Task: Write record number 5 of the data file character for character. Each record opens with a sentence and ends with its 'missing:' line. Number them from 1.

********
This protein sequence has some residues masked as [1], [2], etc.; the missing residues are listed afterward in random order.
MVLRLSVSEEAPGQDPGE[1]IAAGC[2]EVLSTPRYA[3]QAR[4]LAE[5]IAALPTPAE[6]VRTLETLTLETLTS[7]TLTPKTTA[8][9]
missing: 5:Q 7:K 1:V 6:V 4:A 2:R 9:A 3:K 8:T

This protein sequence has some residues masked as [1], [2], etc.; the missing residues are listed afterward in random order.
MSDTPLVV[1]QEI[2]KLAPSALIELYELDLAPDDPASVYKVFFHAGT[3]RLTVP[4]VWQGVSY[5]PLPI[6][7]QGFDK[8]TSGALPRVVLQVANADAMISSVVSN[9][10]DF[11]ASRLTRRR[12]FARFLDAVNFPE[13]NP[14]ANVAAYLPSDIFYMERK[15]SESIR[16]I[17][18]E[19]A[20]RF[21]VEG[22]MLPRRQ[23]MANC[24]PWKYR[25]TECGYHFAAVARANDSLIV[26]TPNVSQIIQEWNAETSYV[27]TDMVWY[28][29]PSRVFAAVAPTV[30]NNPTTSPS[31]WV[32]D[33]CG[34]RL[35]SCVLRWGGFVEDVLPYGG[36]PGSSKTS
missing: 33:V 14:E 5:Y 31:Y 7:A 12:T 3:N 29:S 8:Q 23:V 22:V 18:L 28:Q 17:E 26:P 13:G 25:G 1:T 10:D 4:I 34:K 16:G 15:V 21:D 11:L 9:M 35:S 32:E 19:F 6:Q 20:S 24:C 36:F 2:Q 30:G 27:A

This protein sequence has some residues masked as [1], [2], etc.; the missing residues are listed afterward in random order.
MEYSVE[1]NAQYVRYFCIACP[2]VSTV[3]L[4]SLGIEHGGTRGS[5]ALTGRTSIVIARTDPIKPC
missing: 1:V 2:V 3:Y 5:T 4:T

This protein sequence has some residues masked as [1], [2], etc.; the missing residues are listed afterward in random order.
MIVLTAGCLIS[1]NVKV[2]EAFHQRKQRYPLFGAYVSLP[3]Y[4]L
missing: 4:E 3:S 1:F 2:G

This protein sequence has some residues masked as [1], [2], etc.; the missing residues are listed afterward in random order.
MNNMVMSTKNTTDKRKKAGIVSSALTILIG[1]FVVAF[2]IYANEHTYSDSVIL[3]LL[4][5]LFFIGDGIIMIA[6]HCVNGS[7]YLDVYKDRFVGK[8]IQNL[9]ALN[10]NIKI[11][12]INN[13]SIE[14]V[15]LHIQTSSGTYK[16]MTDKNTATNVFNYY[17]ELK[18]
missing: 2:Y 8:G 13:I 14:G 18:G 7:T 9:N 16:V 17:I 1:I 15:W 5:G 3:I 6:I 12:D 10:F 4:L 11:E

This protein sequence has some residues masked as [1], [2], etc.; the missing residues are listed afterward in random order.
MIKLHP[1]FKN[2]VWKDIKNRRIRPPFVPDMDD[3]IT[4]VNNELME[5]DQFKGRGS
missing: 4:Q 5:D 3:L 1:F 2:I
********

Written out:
This protein sequence has some residues masked as [1], [2], etc.; the missing residues are listed afterward in random order.
MNNMVMSTKNTTDKRKKAGIVSSALTILIG[1]FVVAF[2]IYANEHTYSDSVIL[3]LL[4][5]LFFIGDGIIMIA[6]HCVNGS[7]YLDVYKDRFVGK[8]IQNL[9]ALN[10]NIKI[11][12]INN[13]SIE[14]V[15]LHIQTSSGTYK[16]MTDKNTATNVFNYY[17]ELK[18]
missing: 2:Y 8:G 13:I 14:G 18:G 7:T 9:N 16:V 17:I 1:I 15:W 5:G 3:I 6:I 12:D 10:F 4:L 11:E